The Shallow-to-Deep Convective Transition Over an Idealized Mesoscale Convergence Zone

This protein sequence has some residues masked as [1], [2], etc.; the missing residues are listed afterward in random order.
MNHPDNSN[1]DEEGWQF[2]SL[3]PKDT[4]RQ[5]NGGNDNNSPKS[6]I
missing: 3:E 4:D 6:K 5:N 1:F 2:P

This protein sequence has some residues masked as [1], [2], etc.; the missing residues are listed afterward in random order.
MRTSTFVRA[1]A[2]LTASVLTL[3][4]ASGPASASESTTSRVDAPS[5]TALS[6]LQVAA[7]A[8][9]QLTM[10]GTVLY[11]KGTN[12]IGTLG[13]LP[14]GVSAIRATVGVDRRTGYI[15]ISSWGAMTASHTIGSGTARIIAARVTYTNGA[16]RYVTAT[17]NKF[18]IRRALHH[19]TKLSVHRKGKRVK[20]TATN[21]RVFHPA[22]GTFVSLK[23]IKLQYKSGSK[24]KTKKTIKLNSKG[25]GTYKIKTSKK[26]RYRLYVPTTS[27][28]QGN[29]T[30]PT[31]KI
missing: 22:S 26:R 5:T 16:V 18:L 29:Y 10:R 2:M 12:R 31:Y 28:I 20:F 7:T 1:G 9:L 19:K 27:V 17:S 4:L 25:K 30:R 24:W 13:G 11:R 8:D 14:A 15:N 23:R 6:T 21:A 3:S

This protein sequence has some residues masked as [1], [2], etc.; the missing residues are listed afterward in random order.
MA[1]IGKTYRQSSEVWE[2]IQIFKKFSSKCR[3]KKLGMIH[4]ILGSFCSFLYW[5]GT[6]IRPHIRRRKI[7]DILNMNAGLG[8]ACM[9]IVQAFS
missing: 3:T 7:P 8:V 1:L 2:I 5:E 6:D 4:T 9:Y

The initiation of deep convection within a conditionally unstable atmosphere requires air parcels to reach their level of free convection, above which latent-heat release generates positive buoyancy. However, air parcels that satisfy this condition often fail to undergo deep ascent due to mitigating factors such as entrainment and adverse perturbation vertical pressure gradients. Recent studies suggest that the transition from shallow-to-deep convection may additionally require the formation of evaporative cold pools, a sufficient cloud-layer lapse rate, gradual moistening of the mid-troposphere through shallow-cumulus detrainment, and/or the fortuitous development of new cumuli through the remnants of their predecessors. In this study, we use cloud-resolving simulations of cumulus convection over an idealized surface-based convergence zone to study the mechanisms and sensitivities of deep-convection initiation forced by mesoscale ascent. The surface convergence forms in response to a localized diurnal heating anomaly over an otherwise homogenous and unheated surface, producing an organized boundary-layer updraft with a maximal amplitude of around 3 m/s over the center of the heat source. It gives rise to a line of cumuli that gradually deepens and, in some cases, transitions into deep convection. Detailed analysis of the simulations reveals several notable aspects of cumulus evolution. For example, with a thermal tracking algorithm developed for the purpose, it can be shown that, in a marginally unstable atmosphere, the average horizontal area of the thermal just above the lower condensation level (LCL) is an important factor in determining the height reached by the thermal.